At 101.1, the economic climate indicator still remained above its long-term average of 94 from 1990 to 2004. Hans-Werner Sinn, President of the Ifo Institute for Economic Research, said: “The steep path of global economic growth over the past two years was part of a cyclical recovery that reached its peak in mid-2004. By the end of 2004, the economic cycle had already entered a cooling-down phase.”
The survey showed that economic growth was expected to slow still further in the months ahead.
“A soft landing of the economic climate index is seen by surveyed experts to be the most likely scenario for 2005,” the ICC-Ifo survey said. “Most determinants of the short-term prospects remain positive. However, further downward pressures remain: possible disruption in oil supplies as a result of terrorism or another attack on an oil-producing country in the Near East.”
The survey said growth in Asia and Latin America was the fastest for more than two decades last year, and would remain robust in 2005; elsewhere, performance in 2004 was more varied.
“Growth was strong in North America, moderate in Japan, and remained weak in Europe,” according to the survey. “In 2005, these trends will continue in a slightly softened way in all three cases.
Economic regions like the euro area and Japan will have to live with a rise of their currencies vis-a-vis the US dollar, making their exports less competitive compared to US goods, and the US economy will face rising interest rates and a less expansionary fiscal policy, bringing new challenges to keep up economic growth.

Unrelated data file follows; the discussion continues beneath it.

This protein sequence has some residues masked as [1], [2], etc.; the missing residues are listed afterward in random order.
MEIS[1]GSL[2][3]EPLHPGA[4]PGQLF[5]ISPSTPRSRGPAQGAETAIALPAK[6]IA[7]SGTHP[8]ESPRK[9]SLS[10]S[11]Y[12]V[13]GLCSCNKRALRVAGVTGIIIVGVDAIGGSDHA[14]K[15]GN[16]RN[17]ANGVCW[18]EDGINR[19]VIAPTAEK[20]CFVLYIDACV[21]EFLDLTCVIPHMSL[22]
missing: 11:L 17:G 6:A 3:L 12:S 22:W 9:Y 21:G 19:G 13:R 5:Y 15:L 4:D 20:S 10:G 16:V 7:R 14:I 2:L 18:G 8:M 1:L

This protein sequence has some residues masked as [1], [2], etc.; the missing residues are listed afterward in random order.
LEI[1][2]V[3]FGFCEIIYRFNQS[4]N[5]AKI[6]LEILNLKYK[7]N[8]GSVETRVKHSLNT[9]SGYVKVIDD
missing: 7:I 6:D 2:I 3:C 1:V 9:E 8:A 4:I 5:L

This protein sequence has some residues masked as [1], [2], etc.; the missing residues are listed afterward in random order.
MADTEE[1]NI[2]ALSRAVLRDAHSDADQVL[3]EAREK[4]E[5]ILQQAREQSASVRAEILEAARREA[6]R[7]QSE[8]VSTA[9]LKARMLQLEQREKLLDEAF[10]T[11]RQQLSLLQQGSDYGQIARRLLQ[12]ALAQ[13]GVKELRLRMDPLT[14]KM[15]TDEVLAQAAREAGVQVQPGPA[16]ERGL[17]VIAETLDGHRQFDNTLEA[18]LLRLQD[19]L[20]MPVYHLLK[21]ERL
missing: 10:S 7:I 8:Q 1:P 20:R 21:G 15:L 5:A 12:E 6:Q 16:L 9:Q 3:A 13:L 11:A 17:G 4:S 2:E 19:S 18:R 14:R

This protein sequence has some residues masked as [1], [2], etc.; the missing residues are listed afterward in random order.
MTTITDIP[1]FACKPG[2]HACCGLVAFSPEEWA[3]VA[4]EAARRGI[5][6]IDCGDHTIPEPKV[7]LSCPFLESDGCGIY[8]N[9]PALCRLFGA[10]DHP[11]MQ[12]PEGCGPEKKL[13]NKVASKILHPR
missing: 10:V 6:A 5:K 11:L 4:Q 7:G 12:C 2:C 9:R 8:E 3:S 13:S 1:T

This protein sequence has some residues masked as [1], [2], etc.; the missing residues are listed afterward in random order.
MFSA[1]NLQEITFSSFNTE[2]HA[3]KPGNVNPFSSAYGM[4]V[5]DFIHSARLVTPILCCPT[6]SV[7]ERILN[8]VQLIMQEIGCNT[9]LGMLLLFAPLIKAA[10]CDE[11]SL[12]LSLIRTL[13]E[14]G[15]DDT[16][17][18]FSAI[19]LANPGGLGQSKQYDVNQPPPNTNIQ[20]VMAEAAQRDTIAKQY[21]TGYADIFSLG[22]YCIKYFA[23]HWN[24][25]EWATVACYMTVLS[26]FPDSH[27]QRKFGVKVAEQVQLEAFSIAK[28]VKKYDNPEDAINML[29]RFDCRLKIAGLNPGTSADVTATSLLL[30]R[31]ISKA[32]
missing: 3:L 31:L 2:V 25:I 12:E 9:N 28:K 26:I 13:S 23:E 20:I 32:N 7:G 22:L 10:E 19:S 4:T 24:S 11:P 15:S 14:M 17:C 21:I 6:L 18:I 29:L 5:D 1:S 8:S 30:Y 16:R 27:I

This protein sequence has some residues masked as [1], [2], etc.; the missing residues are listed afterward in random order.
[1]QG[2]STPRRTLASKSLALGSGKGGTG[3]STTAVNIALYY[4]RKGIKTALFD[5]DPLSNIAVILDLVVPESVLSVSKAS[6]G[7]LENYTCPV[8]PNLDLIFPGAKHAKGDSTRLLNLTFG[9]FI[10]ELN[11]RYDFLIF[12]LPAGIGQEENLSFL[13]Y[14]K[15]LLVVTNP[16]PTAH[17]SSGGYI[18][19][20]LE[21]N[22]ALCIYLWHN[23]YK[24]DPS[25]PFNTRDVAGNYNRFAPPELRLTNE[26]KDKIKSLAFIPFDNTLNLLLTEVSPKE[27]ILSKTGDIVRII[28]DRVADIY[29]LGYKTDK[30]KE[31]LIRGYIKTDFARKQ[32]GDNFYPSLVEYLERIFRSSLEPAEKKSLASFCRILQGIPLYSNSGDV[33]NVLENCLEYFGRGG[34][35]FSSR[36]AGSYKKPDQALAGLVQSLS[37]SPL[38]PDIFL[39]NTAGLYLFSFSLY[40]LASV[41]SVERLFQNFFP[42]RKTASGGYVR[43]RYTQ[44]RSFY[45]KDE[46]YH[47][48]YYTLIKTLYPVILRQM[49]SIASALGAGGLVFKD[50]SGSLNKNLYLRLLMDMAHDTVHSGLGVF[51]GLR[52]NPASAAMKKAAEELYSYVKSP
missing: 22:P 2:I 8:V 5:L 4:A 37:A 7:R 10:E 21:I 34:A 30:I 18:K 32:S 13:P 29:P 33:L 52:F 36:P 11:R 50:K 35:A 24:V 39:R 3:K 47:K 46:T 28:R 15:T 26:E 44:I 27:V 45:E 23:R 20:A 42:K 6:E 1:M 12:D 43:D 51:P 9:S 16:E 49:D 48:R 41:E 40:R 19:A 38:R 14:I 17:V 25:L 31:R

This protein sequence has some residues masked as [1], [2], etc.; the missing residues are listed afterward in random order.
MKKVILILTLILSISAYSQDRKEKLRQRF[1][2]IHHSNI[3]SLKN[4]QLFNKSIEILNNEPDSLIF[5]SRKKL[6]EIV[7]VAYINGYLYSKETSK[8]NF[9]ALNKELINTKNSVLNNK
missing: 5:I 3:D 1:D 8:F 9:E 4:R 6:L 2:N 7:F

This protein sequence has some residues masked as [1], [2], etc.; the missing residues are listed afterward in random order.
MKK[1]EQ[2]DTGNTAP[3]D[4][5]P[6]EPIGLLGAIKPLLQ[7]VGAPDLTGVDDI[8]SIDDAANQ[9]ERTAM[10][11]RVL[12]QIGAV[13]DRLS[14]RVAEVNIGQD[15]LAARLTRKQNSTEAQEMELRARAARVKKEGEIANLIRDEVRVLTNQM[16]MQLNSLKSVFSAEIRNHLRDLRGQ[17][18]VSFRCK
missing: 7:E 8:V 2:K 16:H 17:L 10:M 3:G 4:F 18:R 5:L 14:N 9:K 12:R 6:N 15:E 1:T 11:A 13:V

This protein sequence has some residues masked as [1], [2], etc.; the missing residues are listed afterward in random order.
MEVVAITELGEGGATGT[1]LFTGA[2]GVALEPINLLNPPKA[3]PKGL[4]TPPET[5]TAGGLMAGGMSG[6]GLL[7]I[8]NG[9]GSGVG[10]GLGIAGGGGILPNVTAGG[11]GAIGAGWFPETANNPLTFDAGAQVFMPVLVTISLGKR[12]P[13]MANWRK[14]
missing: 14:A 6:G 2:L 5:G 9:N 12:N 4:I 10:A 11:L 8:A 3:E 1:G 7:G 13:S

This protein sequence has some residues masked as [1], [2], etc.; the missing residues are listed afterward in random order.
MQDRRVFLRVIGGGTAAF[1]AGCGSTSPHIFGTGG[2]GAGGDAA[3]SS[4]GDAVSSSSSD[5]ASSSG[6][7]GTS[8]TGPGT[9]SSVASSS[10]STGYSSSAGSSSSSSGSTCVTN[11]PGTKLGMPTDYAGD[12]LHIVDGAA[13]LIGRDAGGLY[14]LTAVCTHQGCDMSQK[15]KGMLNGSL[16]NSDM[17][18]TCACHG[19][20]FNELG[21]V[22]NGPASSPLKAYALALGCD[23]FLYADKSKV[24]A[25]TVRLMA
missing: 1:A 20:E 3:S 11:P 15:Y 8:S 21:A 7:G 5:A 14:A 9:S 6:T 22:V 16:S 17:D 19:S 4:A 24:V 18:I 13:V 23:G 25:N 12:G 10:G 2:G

A regional breakdown shows that the climate indicator fell most clearly in Western Europe, now standing slightly below the long-term average for the first time since the end of 2003. The decline in the indicator in Western Europe especially reflects the less favourable assessments of the current situation in Germany and France.
The worsening of the economic climate in Asia is solely the result of less favourable assessments of the current economic situation, especially in Japan, whereas the expectations for the coming six months improved slightly over the October survey. Unlike the other regions, the climate indicator rose in North America – but only in the US, not in Canada – for the first time in a year.
The increase was the result of somewhat more favourable assessments of the current business situation; the six-month expectations, however, continued to worsen.
In a special section of the survey, respondents said that counterfeiting and theft of intellectual property are among the most pressing problems facing business today.
Since 1981 the Ifo Institute has conducted a quarterly survey in numerous countries on business cycle developments and other economic factors in the experts’ home countries. The January 2005 survey received responses from 1,131 experts in 90 countries. The survey is conducted in co-operation with the International Chamber of Commerce in Paris (ICC) and with financial support from the European Commission.
A detailed regional analysis appears in the quarterly journal, CESifo World Economic Survey. This report contains advance information on the most important results. A press release about the economic climate in the euro zone will appear on February 22.